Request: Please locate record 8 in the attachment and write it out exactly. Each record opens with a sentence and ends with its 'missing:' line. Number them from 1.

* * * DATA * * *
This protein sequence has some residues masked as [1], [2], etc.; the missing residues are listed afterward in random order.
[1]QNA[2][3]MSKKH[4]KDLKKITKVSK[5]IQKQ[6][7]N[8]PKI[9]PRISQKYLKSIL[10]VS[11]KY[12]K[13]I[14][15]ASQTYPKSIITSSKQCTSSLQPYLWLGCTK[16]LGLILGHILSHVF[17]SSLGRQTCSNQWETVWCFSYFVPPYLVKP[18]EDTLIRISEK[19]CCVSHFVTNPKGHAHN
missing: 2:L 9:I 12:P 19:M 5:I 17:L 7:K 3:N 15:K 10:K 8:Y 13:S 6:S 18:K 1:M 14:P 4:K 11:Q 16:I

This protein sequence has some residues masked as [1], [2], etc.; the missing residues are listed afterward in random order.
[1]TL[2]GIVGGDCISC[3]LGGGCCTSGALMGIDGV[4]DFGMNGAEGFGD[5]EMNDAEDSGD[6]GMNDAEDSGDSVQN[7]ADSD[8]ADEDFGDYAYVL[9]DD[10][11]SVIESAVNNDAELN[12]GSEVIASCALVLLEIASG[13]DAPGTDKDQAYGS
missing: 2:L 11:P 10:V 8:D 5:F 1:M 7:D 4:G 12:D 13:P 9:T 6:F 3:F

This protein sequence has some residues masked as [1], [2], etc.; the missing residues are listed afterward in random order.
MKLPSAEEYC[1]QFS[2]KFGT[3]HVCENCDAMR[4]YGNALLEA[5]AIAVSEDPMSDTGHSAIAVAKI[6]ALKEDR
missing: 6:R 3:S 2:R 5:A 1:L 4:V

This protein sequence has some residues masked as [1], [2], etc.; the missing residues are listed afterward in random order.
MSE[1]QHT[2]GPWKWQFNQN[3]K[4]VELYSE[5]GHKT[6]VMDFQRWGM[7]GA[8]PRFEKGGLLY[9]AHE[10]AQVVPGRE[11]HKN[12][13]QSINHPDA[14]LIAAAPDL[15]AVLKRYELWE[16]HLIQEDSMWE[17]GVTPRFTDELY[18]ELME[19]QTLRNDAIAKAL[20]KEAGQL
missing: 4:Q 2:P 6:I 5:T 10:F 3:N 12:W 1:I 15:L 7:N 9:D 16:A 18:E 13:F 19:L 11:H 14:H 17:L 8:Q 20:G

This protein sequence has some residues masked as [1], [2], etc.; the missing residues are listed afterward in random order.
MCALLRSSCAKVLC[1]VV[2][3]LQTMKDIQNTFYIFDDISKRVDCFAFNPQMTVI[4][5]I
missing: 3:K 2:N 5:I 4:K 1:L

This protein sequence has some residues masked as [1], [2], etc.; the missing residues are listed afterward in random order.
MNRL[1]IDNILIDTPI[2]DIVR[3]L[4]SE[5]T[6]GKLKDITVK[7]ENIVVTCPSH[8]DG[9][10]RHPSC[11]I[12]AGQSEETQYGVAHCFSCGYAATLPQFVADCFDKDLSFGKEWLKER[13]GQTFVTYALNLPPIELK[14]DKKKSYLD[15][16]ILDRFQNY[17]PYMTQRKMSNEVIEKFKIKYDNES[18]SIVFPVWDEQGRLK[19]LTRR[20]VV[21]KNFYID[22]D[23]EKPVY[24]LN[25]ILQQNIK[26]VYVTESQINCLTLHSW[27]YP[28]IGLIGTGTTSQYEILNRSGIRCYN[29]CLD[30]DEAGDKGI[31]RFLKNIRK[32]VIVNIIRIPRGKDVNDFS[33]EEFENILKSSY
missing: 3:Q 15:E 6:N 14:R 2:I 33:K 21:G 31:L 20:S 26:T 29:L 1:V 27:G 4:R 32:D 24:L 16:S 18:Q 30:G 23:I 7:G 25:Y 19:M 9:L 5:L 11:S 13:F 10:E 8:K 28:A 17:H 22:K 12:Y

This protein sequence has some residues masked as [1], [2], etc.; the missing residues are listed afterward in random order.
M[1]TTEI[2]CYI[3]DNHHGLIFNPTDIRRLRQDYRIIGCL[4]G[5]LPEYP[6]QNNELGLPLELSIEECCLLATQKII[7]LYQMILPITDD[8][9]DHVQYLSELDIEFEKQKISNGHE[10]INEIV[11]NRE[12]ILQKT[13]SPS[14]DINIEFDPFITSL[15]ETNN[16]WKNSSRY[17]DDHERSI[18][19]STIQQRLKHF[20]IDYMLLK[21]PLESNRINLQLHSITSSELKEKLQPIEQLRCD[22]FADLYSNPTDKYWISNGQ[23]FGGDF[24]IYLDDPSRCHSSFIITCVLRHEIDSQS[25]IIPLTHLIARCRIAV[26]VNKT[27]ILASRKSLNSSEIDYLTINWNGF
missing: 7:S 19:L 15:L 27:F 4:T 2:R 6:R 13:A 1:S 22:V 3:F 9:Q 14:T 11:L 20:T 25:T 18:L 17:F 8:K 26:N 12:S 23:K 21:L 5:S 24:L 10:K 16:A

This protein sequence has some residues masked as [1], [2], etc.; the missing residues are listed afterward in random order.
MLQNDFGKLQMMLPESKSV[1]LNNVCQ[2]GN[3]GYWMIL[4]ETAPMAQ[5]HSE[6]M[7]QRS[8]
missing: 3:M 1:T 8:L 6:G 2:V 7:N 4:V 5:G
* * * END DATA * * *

This protein sequence has some residues masked as [1], [2], etc.; the missing residues are listed afterward in random order.
MLQNDFGKLQMMLPESKSV[1]LNNVCQ[2]GN[3]GYWMIL[4]ETAPMAQ[5]HSE[6]M[7]QRS[8]
missing: 3:M 1:T 8:L 6:G 2:V 7:N 4:V 5:G